Don't like tax laws? Change 'em

Don't like tax laws? Change 'em

Members of Congress have met the enemy, and it is them.

When members of a U.S. Senate investigating committee held a hearing this week, they anticipated delivering a public flogging to the Caterpillar corporation for not paying enough in taxes.

Unfortunately, Caterpillar witnesses declined to cooperate, rejecting suggestions of impropriety by stating emphatically that the company paid what the law said it owed. Sure, they acknowledged, Cat took advantage of complicated accounting moves that allowed it to pay a lower tax rate in Switzerland than it would have paid in the United States. But they argued that their action was legal and noted that it went unchallenged by the Internal Revenue Service.

The turn of events prompted U.S. Sen. Carl Levin, a Michigan Democrat and one of the leaders of the planned inquisition, to state, "If Caterpillar is right, then our tax laws need even more reform than I thought they did."

Gee, maybe members of Congress aren't ineducable after all.

The same Congress that created these so-called tax loopholes — loopholes are the tax breaks others invoke — can always rewrite or repeal our tax laws.

Then major corporations like Cat, Google, Apple and every other corporation that does business on a worldwide scale wouldn't have the legal ability to shift profits from one country to another in order to pay reduced tax rates. Congress could even lower our corporate tax rates so they would be more competitive with those in other countries, reducing the incentive for the kind of accounting gamesmanship now in play.

It's no sin for individuals or businesses to arrange their affairs in ways that minimize their tax obligations. Or, to put it another way, it's not illegal for individuals and businesses to follow the rules set out by Congress when they do their taxes.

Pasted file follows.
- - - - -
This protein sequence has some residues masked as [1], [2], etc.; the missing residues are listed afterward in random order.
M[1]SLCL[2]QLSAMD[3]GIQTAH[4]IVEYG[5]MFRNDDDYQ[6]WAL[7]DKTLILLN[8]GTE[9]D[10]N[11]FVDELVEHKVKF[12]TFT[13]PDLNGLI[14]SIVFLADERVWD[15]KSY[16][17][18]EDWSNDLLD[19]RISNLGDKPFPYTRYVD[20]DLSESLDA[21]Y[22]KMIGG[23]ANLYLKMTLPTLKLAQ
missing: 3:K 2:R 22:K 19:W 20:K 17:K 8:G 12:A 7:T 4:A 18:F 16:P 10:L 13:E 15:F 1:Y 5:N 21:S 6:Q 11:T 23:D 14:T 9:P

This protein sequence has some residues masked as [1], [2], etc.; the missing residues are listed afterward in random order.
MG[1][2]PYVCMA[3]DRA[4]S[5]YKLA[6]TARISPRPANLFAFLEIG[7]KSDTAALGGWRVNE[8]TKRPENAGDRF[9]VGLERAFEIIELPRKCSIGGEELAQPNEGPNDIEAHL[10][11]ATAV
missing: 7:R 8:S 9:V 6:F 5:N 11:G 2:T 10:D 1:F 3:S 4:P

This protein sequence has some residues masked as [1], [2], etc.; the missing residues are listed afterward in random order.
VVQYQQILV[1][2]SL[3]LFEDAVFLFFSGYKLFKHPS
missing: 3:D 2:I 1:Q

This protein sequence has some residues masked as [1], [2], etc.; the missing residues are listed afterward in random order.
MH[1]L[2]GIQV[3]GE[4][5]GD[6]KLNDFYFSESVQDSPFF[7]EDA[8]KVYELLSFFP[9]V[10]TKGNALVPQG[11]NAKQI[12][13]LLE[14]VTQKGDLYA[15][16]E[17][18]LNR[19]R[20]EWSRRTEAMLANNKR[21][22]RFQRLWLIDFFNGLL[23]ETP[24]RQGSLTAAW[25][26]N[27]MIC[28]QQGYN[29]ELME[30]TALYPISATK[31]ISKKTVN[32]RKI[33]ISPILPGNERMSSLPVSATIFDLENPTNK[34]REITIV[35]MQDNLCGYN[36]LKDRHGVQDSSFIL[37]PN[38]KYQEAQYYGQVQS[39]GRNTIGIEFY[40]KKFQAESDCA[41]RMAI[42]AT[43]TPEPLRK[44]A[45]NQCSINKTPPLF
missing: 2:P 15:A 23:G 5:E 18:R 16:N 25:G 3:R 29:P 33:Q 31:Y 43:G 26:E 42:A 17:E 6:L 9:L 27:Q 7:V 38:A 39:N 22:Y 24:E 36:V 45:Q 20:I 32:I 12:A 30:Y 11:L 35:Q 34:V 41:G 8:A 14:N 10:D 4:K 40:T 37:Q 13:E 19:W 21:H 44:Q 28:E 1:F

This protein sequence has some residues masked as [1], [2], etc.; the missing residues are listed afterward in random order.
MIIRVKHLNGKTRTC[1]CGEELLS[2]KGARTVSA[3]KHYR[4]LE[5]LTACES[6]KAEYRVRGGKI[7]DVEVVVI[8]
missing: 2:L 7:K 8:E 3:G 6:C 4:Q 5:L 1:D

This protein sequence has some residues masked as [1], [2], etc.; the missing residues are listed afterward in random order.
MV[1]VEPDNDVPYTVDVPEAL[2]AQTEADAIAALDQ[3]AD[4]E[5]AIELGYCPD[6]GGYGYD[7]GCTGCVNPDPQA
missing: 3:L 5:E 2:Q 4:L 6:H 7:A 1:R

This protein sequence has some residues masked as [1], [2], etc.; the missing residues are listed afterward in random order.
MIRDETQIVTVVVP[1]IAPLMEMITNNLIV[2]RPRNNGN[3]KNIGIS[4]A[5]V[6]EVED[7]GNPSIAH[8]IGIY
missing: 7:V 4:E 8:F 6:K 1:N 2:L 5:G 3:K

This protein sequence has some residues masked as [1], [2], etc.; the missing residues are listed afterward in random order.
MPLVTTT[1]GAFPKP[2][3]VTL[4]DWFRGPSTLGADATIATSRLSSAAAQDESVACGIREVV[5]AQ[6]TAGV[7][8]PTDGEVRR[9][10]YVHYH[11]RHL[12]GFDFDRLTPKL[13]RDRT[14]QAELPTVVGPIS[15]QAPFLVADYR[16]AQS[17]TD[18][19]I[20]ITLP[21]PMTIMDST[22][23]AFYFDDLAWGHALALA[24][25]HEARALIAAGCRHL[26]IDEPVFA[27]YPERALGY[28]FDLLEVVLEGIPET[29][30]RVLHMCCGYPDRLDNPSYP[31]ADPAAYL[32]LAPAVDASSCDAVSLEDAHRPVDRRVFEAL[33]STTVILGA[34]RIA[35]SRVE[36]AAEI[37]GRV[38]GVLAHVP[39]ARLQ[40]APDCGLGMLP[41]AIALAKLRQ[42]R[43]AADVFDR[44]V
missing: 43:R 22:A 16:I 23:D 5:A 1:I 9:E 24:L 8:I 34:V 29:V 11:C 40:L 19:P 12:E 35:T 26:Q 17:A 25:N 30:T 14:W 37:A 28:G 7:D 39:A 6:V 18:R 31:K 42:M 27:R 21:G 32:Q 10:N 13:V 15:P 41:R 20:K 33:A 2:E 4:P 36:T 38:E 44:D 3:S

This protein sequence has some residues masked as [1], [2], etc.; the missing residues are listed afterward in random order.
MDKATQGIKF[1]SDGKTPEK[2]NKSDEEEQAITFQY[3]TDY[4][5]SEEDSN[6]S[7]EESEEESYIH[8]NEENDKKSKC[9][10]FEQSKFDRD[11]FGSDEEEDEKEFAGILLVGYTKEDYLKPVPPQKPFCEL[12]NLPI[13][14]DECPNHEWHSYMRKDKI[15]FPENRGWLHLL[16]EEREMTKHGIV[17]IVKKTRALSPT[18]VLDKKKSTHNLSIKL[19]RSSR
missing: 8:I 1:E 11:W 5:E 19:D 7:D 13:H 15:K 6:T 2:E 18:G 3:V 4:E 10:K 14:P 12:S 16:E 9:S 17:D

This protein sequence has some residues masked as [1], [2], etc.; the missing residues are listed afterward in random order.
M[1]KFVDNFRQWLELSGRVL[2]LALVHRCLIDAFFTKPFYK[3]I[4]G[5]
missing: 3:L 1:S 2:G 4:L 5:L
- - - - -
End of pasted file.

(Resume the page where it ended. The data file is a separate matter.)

The Cat case is common. Companies have been able to shield more than $2 trillion in cash by channeling their most profitable operations through overseas subsidiaries. Some call it fraud. Others call it a sound business practice.

But until the IRS finds otherwise and the courts agree or Congress changes the law, it's legal and will continue.

Sections (2):Editorials, Opinion

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asparagus wrote on April 03, 2014 at 11:04 pm

This is not surprising. Money seeks to preserve itself. As always. The market must be made FREE. This is one very valid use of government -- to keep markets free.

Huh wrote on April 05, 2014 at 3:04 am

I think you mean $2 Billion in profits. Since their market value isn't even $70 billion, there is no way they had $2 Trillion in profits.

Dan Corkery wrote on April 05, 2014 at 11:04 am
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Thank you for bringing this inaccuracy to our attention. The problem is, our editorial attributed an overall figure — $2 trillion in cash kept offshore by multinational companies  — to one company, Caterpillar. 

We have rephrased our editorial.


Dan Corkery

managing editor for administration